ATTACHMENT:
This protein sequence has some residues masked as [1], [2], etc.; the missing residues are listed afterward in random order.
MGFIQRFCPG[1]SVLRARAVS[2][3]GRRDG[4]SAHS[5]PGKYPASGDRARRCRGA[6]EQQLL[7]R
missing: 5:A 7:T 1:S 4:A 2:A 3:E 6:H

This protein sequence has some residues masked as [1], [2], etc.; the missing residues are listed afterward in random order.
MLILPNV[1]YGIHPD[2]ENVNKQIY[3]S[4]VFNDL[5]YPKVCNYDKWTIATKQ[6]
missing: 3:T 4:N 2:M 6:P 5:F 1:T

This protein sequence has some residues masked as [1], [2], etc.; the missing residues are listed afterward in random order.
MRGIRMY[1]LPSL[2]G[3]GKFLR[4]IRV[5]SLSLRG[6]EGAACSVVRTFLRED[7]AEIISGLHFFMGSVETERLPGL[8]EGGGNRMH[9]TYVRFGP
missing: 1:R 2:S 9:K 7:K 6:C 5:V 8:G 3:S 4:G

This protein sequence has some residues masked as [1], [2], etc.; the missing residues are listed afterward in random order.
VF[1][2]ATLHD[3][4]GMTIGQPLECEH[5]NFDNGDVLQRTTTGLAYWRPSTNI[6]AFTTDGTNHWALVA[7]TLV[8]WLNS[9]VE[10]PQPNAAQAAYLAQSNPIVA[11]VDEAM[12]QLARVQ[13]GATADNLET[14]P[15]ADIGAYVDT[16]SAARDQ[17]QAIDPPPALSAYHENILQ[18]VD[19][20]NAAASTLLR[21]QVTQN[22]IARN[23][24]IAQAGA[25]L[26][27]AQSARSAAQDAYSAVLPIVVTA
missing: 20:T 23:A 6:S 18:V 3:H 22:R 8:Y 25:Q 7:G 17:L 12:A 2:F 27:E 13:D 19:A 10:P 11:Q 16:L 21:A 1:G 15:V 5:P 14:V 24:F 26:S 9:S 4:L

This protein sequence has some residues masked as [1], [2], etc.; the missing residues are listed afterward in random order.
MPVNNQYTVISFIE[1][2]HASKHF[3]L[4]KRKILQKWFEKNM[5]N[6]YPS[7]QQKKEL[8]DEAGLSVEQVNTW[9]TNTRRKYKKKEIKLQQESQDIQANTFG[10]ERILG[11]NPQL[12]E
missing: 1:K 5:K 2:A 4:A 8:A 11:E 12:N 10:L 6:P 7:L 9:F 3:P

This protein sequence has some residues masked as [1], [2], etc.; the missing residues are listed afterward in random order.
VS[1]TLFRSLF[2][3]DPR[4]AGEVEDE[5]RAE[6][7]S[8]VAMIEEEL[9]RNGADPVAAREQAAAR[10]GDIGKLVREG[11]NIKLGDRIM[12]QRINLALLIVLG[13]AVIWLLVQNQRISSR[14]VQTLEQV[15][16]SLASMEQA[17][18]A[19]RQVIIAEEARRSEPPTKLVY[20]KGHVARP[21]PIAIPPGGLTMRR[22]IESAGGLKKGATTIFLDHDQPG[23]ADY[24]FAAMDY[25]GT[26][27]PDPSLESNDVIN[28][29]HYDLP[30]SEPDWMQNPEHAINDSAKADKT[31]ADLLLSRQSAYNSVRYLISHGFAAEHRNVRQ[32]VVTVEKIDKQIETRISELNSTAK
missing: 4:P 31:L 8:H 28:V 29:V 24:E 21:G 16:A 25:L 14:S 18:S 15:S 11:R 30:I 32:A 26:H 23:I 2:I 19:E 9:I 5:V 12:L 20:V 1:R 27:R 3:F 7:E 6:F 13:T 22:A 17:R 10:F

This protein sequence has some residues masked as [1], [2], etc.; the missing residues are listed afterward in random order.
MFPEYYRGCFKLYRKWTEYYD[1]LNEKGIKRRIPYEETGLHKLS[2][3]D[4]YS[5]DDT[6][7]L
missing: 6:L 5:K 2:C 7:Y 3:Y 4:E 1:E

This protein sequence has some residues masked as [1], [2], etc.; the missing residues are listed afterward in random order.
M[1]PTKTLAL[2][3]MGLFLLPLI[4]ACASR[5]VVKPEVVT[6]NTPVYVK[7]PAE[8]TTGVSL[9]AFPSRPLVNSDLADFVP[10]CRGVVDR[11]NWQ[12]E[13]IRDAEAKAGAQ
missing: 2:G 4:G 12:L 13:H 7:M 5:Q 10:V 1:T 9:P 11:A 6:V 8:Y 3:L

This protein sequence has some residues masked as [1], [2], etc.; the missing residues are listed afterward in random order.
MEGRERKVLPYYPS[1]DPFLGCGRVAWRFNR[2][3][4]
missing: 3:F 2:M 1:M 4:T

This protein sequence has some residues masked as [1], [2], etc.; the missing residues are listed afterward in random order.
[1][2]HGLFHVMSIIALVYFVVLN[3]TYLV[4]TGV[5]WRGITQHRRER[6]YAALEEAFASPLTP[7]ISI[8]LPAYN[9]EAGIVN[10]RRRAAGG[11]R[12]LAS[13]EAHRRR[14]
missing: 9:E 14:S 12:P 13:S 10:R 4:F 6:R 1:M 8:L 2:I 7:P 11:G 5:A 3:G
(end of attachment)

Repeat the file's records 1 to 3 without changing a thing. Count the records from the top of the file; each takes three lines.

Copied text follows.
This protein sequence has some residues masked as [1], [2], etc.; the missing residues are listed afterward in random order.
MGFIQRFCPG[1]SVLRARAVS[2][3]GRRDG[4]SAHS[5]PGKYPASGDRARRCRGA[6]EQQLL[7]R
missing: 5:A 7:T 1:S 4:A 2:A 3:E 6:H

This protein sequence has some residues masked as [1], [2], etc.; the missing residues are listed afterward in random order.
MLILPNV[1]YGIHPD[2]ENVNKQIY[3]S[4]VFNDL[5]YPKVCNYDKWTIATKQ[6]
missing: 3:T 4:N 2:M 6:P 5:F 1:T

This protein sequence has some residues masked as [1], [2], etc.; the missing residues are listed afterward in random order.
MRGIRMY[1]LPSL[2]G[3]GKFLR[4]IRV[5]SLSLRG[6]EGAACSVVRTFLRED[7]AEIISGLHFFMGSVETERLPGL[8]EGGGNRMH[9]TYVRFGP
missing: 1:R 2:S 9:K 7:K 6:C 5:V 8:G 3:S 4:G